52 Documents in 52 Weeks #18 – John Joseph Repsher’s 1880 Census

Person of Interest: John Joseph Repsher
Relationship: Paternal 2nd great grandfather

Source Citation: 1880 U. S. census, Monroe County, Pennsylvania, population schedule, Jackson Corner, ED 220, p. 5 (penned), p. 290 (stamped) dwelling 36, family 40, John Repsher; digital image, Ancestry.com (http://www.ancestry.com : accessed 25 April 2017); citing NARA microfilm publication T9, roll 1157.

Document Description: These documents are part of the Tenth Census of the United States which was taken in 1880. It is the tenth census taken since 1790. The U.S. census counts every resident in the United States. It is mandated by Article I, Section 2 of the Constitution and takes place every 10 years. The U.S. Census Bureau is responsible for taking the censuses. After 72 years (and not before owing to privacy reasons), the records are released to the public by the National Archives and Records Administration.  The U.S. Census Bureau provides the interested researcher a great overview of each census. In the 1880 overview, we find that Rutherford B. Hayes was president, that the act authorizing the 1880 census gave supervision of the enumeration to a body of officers, known as supervisors of the census, who were specifically chosen for work on the census, that the superintendent of the census and all supervisors were to be presidential appointees and were subject to Senate confirmation and that the terms of both were to expire when the census results were compiled and published.

According to the 1880 overview site, the details of the enumeration were this:

“Each supervisor was responsible for recommending the organization of his district for enumeration, choosing enumerators for the district and supervising their work, reviewing and transmitting the returns from the enumerators to the central census office, and overseeing the compensation for enumerators in each district.

“The census act required each enumerator ‘to visit personally each dwelling house in his sub-division, and each family therein, and each individual living out of a family in any place of abode, and by inquiry made of the head of such family, or of the member there of deemed most credible and worthy of trust, or of such individual living out of a family, to obtain each and every item of information and all the particulars.’ In case no one was available at a family’s usual place of abode, the enumerator was directed by the law ‘to obtain the required information, as nearly as may be practicable, from the family or families, or person or persons, living nearest to such place of abode.’

“The census act also provided for the collection of detailed data on the condition and operation of railroad corporations, incorporated express companies, and telegraph companies, and of life, fire, and marine insurance companies (using Schedule No.4 – Social Statistics). Fines were to be imposed on officials of ‘every corporation…who shall…willfully neglect or refuse to give true and complete answers to any inquiries authorized by this act.’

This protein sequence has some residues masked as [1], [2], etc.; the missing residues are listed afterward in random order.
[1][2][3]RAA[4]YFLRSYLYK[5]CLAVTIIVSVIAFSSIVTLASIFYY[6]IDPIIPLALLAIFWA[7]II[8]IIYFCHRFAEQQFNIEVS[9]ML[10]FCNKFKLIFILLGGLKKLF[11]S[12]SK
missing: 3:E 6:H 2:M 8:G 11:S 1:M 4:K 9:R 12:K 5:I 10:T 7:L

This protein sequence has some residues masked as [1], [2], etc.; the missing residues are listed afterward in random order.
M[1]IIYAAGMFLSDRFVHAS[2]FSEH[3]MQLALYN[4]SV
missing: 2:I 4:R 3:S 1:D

“In addition, the superintendent of census was required to collect and publish statistics of the population, industries, and resources of Alaska, with as much detail as was practical. An enumeration was also made of all untaxed Indians within the jurisdiction of the United States.

“The 1880 decennial census was taken on five schedules: Population, Mortality, Agriculture, Social Statistics, and Manufacturing.”

Both Ancestry.com (fee site) and FamilySearch.org (free) offers digitized copies of the census and are searchable by name. The History and Growth of the United States Census: 1790 – 1890 was a document prepared for the Senate Committee on the Census in 1900 and as written by Carroll D. Wright, the Commissioner of Labor, and William C. Hunt, Chief Statistician of the 12th census. If you’re into statistics or reading up on the historical background of the censuses, this is a great document to dig into.

Documents Scan/Transcription: Numbers relate to columns on the population schedule

Notes found either at the top or the bottom of the schedule
Note A. – The Census Year  begins June 1, 1879 and ends May 31, 1880
Note B. – All persons will be included in the Enumeration who were living on the 1st day of June, 1880. No others will. children BORN SINCE June 1, 1880, will be OMITTED. Members of Families who have DIED SINCE June 1, 1880, will be INCLUDED
Note C. – Questions Nos. 13, 14, 22 and 23 are not to be asked in respect to persons under 10 years of age.
Note D. – In making entries in columns 9, 10, 11, 12, 16 to 23, an affirmative mark only will be used-thus /., except in the case of divorced persons, column 11, when the letter “D” is to be used.
Note E. – Question No. 12 will only be asked in cases where an affirmative answer has been given to either question 10 or to question 11.
Note F. – Question No. 14 will only be asked in cases when a gainful occupation has been reported in column 13.
Note G. – In column 7 an abbreviation in the name of the month may be used, as Jan., Apr., Dec.

Page 5 Header
State: Pennsylvania; County: Monroe; Inhabitants in: Jackson Corners; S.D. No.: 5; E.D. No.: 220; Enumerated by me on the 10th day of June 1880; Enumerator: Thomas D. Metzgar; penned Page No.: 5; stamped Page No.: 290.

Page 5 Detail
lines 24-27, John, Caroline, Emma and Mary E. [respectively with ; between]

Place of Abode
Street Name: [blank]
House Number: [blank]
1. Dwelling number in order of visitation: 36
2. Family number in order of visitation: 40

Household Data